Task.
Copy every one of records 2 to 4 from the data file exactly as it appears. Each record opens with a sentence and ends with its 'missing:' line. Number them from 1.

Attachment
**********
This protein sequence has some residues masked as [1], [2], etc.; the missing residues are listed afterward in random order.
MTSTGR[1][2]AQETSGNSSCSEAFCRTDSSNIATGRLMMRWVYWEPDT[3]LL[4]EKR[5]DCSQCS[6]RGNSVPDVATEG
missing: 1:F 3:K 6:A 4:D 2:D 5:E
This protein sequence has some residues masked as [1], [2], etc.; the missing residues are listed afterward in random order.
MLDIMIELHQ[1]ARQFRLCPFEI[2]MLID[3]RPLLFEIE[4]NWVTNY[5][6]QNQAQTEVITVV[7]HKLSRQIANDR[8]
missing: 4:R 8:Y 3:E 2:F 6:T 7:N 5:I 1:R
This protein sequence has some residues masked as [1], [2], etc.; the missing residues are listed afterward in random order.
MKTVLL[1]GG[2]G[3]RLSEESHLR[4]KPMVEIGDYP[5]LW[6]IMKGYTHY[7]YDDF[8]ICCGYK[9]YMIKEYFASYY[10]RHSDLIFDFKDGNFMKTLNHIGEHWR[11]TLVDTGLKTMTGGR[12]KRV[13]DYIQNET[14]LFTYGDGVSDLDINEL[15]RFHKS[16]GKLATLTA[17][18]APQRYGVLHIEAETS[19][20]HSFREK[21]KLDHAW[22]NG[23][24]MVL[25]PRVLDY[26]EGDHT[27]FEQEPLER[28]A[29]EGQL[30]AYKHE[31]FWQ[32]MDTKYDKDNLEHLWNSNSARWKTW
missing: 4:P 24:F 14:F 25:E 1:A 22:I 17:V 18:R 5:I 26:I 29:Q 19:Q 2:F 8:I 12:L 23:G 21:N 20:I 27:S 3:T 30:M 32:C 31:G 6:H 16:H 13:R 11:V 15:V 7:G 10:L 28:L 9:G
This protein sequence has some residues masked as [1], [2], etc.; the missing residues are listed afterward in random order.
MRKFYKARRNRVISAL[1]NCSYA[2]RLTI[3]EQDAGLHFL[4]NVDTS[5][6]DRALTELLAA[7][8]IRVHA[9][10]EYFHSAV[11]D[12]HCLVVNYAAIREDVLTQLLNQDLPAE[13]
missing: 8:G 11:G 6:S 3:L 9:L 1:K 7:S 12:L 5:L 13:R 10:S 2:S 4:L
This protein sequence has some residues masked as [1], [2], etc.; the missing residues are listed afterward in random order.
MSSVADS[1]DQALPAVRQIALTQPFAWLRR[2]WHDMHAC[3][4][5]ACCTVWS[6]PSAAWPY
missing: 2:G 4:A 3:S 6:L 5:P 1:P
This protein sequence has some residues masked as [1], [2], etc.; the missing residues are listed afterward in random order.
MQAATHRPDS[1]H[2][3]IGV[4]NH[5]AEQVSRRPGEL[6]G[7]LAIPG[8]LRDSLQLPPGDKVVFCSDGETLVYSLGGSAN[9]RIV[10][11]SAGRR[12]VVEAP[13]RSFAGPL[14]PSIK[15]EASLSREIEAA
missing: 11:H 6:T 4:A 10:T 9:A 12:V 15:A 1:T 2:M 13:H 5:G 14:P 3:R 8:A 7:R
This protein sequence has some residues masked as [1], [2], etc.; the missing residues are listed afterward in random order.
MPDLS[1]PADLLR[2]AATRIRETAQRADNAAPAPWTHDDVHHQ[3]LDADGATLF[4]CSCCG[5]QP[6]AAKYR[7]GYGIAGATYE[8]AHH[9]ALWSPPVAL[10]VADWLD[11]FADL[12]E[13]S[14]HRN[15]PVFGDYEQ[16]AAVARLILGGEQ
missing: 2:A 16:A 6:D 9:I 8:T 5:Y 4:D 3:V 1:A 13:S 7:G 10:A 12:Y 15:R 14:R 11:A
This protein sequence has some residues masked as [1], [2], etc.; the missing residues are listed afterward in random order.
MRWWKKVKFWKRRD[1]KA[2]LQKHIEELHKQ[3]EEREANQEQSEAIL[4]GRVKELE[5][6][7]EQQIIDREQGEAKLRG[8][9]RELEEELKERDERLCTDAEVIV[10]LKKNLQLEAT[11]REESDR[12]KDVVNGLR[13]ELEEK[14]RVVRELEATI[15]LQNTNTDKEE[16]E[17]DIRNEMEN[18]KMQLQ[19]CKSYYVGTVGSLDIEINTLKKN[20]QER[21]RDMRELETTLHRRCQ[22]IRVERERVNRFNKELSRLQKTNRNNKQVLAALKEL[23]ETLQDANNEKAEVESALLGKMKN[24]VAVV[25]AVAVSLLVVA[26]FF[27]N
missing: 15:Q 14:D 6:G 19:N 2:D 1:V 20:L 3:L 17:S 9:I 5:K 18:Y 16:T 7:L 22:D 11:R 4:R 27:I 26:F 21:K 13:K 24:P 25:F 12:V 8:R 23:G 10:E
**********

This protein sequence has some residues masked as [1], [2], etc.; the missing residues are listed afterward in random order.
MLDIMIELHQ[1]ARQFRLCPFEI[2]MLID[3]RPLLFEIE[4]NWVTNY[5][6]QNQAQTEVITVV[7]HKLSRQIANDR[8]
missing: 4:R 8:Y 3:E 2:F 6:T 7:N 5:I 1:R
This protein sequence has some residues masked as [1], [2], etc.; the missing residues are listed afterward in random order.
MKTVLL[1]GG[2]G[3]RLSEESHLR[4]KPMVEIGDYP[5]LW[6]IMKGYTHY[7]YDDF[8]ICCGYK[9]YMIKEYFASYY[10]RHSDLIFDFKDGNFMKTLNHIGEHWR[11]TLVDTGLKTMTGGR[12]KRV[13]DYIQNET[14]LFTYGDGVSDLDINEL[15]RFHKS[16]GKLATLTA[17][18]APQRYGVLHIEAETS[19][20]HSFREK[21]KLDHAW[22]NG[23][24]MVL[25]PRVLDY[26]EGDHT[27]FEQEPLER[28]A[29]EGQL[30]AYKHE[31]FWQ[32]MDTKYDKDNLEHLWNSNSARWKTW
missing: 4:P 24:F 14:F 25:E 1:A 22:I 17:V 18:R 5:I 26:I 29:Q 19:Q 2:F 8:I 12:L 23:G 21:N 20:I 27:S 3:T 30:M 32:C 31:G 6:H 16:H 13:R 11:V 15:V 7:G 10:L 28:L 9:G
This protein sequence has some residues masked as [1], [2], etc.; the missing residues are listed afterward in random order.
MRKFYKARRNRVISAL[1]NCSYA[2]RLTI[3]EQDAGLHFL[4]NVDTS[5][6]DRALTELLAA[7][8]IRVHA[9][10]EYFHSAV[11]D[12]HCLVVNYAAIREDVLTQLLNQDLPAE[13]
missing: 8:G 11:G 6:S 3:L 9:L 1:K 7:S 12:L 5:L 13:R 10:S 2:S 4:L